A number of years ago, we were in New York City's Times Square, when we looked up and saw an enormous billboard with a photograph that was taken with a 3.2 megapixel camera. The picture was quite impressive — not just for its size, but for the quality — at least when viewed from more than a dozen stories below. The software used to enlarge that small 3.2 megapixel image to a Times Square billboard was Genuine Fractals (US$160, 30-free trial with watermarks).
Contrary to popular misconceptions, a digital camera's number of megapixels is not a measure of the image quality it is capable of producing. Megapixels are a measure of the quantity of data, and nothing more. And where that counts the most is in how large a picture can be printed from your photo file. If you have a 13-megabyte file, you can usually get a decent 8"x10" print, which is plenty big for most of us. (Especially since most digital cameras now capture files that are much larger than that.) However, suppose you want to make a 24" x 32" poster. Or, perhaps, you want to print only a portion of your photo, say of your daughter without her ex-fiancé, or of just the kitten sitting on her lap, so you crop down to a small piece of the original picture. Either scenario could involve spreading the image data too thin, resulting in soft, undefined, pixelated prints.
You could use your imaging program or your printer driver to resize the file (a process called interpolation), but that simply duplicates the points of data without improving the image resolution. So, the result will usually be poor image quality, with lack of good sharp detail, as well as frequent "halos" (out-of-place color pixels).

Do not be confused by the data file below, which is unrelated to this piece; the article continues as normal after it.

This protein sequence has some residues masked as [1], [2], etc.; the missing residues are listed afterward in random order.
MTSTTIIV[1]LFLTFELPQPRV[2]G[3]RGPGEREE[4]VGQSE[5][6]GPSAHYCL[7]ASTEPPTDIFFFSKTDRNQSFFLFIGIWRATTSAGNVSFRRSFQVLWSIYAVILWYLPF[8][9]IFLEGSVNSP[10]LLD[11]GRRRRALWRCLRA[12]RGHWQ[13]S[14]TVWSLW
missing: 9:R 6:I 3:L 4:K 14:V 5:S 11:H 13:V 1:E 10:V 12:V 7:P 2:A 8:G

When professional photographers run into these problems, they often turn to OnOne Software's Genuine Fractals. This Photoshop plug-in uses special fractal interpolation that can enlarge photo files as much as ten times the original, while maintaining image integrity, detail, and sharpness.
Genuine Fractals's straightforward, simple interface merely hints at its underlying power. Simply indicate what size you want your picture to be, and click Apply. If you have a specific print size in mind that is different from the aspect ratio of your original photo, you can have Genuine Fractals simultaneously enlarge and crop to the print size. This allows you to choose exactly what portions of your picture will be retained. The Batch option will resize all images in a single folder to the same dimensions. Or, if you want to make a really big print, you can use Genuine Fractals's Tiling feature, which breaks an image into sections, each of which can be printed out on standard-sized paper then put together in a mosaic. Other options include sharpening the image — based on luminosity, which in some cases can be a better engine than typical sharpeners — adding simulated film grain, and applying texture.
The Professional Edition of Genuine Fractals (US$300) adds integration with Aperture and Lightroom, plus a Gallery Wrap feature which is very useful if you are printing out on canvas and want the picture to wrap around the edges of the stretched canvas.
Genuine Fractals is an excellent tool with a single purpose: to make large prints look good. If you plan to do large printouts, or if you tend to crop your image files down to small details and still want to make good-looking prints, then Genuine Fractals may prove a valuable program to add to your arsenal.